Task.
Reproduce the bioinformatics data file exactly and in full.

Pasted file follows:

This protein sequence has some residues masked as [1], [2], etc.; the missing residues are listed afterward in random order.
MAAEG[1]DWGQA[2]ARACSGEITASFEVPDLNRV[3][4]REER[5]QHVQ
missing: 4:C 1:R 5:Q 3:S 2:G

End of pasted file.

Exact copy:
This protein sequence has some residues masked as [1], [2], etc.; the missing residues are listed afterward in random order.
MAAEG[1]DWGQA[2]ARACSGEITASFEVPDLNRV[3][4]REER[5]QHVQ
missing: 4:C 1:R 5:Q 3:S 2:G